States where kindergarten is optional were more likely to have larger numbers of unaccounted-for students, suggesting the missing also include many young learners kept home instead of starting school.
California alone showed over 150,000 missing students in the data, and New York had nearly 60,000. Census estimates are imperfect. So AP and Stanford ran a similar analysis for pre-pandemic years in those two states. It found almost no missing students at all, confirming something out of the ordinary occurred during the pandemic.
The true number of missing students is likely much higher. The analysis doesn’t include data from 29 states, including Texas and Illinois, or the unknown numbers of ghost students who are technically enrolled but rarely make it to class.
Gone is the urgency to find the students who left – those eligible for free public education but who are not receiving any schooling at all.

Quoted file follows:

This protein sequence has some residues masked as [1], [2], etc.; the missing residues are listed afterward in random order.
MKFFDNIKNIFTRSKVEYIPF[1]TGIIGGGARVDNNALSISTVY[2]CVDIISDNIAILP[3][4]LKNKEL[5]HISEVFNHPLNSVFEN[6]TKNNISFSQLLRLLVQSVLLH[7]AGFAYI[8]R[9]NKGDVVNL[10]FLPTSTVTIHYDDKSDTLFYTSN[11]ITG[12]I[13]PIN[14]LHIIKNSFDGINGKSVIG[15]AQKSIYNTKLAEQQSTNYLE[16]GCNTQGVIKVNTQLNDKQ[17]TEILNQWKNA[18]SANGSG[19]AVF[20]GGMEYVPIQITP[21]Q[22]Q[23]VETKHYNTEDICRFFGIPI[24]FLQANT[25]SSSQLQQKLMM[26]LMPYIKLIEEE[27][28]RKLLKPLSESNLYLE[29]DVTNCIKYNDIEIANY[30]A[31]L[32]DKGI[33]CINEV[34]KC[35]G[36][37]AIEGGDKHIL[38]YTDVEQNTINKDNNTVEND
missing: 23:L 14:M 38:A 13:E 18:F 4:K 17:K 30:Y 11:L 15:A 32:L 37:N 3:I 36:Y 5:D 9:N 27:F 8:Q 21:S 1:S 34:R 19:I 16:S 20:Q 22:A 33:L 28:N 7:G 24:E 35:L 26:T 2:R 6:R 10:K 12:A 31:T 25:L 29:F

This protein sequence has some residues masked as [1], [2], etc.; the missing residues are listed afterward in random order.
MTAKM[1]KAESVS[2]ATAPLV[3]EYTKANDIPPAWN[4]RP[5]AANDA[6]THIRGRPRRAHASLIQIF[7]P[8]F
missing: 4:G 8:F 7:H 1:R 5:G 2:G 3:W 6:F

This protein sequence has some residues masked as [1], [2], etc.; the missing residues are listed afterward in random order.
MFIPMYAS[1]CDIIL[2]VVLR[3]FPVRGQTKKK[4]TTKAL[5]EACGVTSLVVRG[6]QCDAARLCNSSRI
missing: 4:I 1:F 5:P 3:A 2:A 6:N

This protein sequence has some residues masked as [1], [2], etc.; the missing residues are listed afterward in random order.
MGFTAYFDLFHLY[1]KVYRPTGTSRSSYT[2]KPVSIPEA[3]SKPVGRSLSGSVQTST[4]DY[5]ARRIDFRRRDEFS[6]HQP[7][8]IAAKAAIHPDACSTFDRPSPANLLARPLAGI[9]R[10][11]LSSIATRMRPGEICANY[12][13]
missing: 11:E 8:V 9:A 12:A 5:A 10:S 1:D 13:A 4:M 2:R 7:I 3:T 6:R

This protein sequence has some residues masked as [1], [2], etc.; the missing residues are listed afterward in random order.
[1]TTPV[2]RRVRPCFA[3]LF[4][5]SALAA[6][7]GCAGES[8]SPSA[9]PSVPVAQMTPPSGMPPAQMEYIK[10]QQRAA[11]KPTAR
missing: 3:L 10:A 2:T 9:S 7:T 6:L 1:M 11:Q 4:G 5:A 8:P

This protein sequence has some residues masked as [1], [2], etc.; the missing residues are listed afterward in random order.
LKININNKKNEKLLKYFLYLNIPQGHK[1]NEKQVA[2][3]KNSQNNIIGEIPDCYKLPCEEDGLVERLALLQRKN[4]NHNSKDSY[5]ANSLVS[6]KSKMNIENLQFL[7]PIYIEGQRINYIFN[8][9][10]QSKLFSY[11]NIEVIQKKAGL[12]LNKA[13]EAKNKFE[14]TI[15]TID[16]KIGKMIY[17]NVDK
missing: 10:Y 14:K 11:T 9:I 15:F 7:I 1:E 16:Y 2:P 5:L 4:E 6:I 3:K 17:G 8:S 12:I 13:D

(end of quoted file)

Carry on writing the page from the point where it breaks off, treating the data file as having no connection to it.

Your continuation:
Early in the pandemic, school staff went door-to-door to reach and reengage kids. Most such efforts have ended.
‘Everyone is talking about declining enrollment, but no one is talking about who’s leaving the system and why,’ Tom Sheppard, a New York City parent and representative on the city’s Panel for Educational Policy, said.
‘No one,’ he said, ‘is forthcoming.’
The missing kids identified by AP and Stanford represent far more than a number. The analysis highlights thousands of students who may have dropped out of school or missed out on the basics of reading and school routines in kindergarten and first grade.
‘That’s the stuff that no one wants to talk about,’ said Sonja Santelises, the chief executive officer of Baltimore’s public schools, speaking about her fellow superintendents.
‘We want to say it’s outside stuff’ that’s keeping kids from returning to school, she said, such as caring for younger siblings or the need to work. But she worries teens sometimes lack caring adults at school who can discuss their concerns about life.